Mongolian Cashmere

Mongolian cashmere is the world’s most luxurious and exclusive natural fiber. Discover its origin and the unique properties that make it so special.



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According to the famous Lonely Planet guidebooks, Mongolia is described as a destination for adventure where travelers can witness the historic traditions still practiced today by the hardened nomads of the vast steppes and desert lands.

Mongolia is the ideal country for lovers of the great outdoors. The nature is incredibly diverse which makes driving though Mongolia an adventure in itself. From the beautiful desert steppes and sand dunes in the Southern Gobi, to the mountainous regions in the west and the pristine lakes in the north: Mongolia’s nature will never bore you.


Mongolia’s snow-capped mountains.



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Traditional Mongolian nomads have learned to live in harmony with nature by relying on whatever the land has to offer. They are famous for their resilience and survival skills in the harsh environments.

The nomadic lifestyle is not simply about animal husbandry. Herders are forced to learn to survive in nature by preventing possible dangers to their herds or family. Mongolians have had a long tradition of predicting the weather by using clues given by nature.

Even though Mongolia is the least densely populated nation with just over three million people, traditional herders are one of the last remaining nomadic cultures and there are 233,300 herder families tending to 70.1 million animals.


A Mongolian nomad watching over his herd of goats

Mongolian herders are tending to herds of sheep, goats, camels, yaks and horses just as their ancestors did for over 2,000 years. These herders understand the land and its environment from traditional ecological knowledge passed down through generations and from daily experience. A herder’s knowledge is considered as “king knowledge” and the herders themselves as “the masters of a thousand skills”. This is because a herder becomes a meteorologist when they analyze and predict weather patterns, a botanist when they choose pastureland, a zoo technician when they feed cattle, a bio-psychologist when tending their livestock, an economist when selling wool, cashmere fiber, meat, and skins of animals, and a food technologist when preparing dairy products.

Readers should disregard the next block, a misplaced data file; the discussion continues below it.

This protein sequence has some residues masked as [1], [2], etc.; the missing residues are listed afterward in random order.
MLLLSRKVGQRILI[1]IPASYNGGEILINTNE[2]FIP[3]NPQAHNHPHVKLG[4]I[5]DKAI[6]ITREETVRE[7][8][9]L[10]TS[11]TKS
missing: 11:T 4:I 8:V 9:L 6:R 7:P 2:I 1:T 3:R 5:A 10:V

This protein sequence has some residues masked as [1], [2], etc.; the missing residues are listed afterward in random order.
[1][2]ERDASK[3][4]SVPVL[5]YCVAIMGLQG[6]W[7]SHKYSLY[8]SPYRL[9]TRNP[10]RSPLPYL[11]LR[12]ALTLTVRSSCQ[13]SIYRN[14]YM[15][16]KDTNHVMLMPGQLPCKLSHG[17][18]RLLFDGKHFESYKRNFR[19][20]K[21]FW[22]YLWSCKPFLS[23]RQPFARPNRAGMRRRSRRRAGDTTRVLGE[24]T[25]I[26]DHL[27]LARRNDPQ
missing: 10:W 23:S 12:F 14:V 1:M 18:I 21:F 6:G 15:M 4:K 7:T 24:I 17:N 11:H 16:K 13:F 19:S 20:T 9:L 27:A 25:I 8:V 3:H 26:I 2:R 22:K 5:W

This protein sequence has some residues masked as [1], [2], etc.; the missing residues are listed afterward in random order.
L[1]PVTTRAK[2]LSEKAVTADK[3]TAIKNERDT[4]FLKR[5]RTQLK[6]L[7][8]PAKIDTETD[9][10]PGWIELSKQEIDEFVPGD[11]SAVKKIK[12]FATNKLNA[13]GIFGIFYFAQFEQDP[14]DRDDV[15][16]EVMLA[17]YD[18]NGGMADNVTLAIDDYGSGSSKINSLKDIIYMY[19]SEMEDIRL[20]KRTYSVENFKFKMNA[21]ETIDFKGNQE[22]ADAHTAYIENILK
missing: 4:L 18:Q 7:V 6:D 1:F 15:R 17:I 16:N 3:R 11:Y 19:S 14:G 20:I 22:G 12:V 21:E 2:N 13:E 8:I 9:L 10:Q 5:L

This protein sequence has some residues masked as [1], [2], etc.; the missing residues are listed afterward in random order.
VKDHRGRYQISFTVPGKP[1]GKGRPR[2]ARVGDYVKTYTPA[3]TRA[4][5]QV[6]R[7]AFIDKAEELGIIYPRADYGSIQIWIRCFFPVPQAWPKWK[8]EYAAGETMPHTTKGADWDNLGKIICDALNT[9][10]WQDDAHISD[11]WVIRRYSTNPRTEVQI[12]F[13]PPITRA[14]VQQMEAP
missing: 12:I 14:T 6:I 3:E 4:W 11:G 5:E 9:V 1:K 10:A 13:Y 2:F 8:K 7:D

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The superiority of Mongolian goats is in their biological features, especially for grazing on desert and high mountain pastures with the unique natural and climatic conditions of Central Asia. To survive the freezing winter, they grow an undercoat of fur consisting of long, fine fibers.


Mongolian cashmere goats roaming freely.

There are about 29.2 million goats in Mongolia. 54% of them live in the deserts such as the Gobi, while 24% live in the Eastern plains and 22% in the Northern mountainous regions.

Mongolian goats enjoy the truly unique luxury of roaming freely in the beautiful steppes without being bound by any fences or walls. Unlike farmed and milled animals, they enjoy a 100% organic life, foraging for fresh grass and what Mother Nature offers. This generous environment, the unique weather and freedom are the basis of the world’s finest quality fleeces.



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Traditional Hand-Combing

After surviving the unique Mongolian winter, the start of Spring means the goats begin to naturally shed their excessive winter insulation. Mongolian herders hand-comb the undercoat from the goats, a symbiotic relationship with a positive result for both parties. The undercoat of goats are removed easily by hand-combing without damaging their skin or topcoat. It’s a totally painless process and the only cruelty-free method of harvesting cashmere.

Mongolian traditional hand-combing.

While this wise tradition is naturally labor and time-intensive for herders (compared to faster electrical shearing), it has many proven benefits. For example, combing by hand gives herders the opportunity to check on the wellbeing of their vital livestock. Moreover, combing the undercoat hair prevents entangling, the build-up of crust, and the breeding of various parasites. It helps the goats avert heat exhaustion in the upcoming warmer seasons and cultivate the growth of a fresh new coat for the next winter.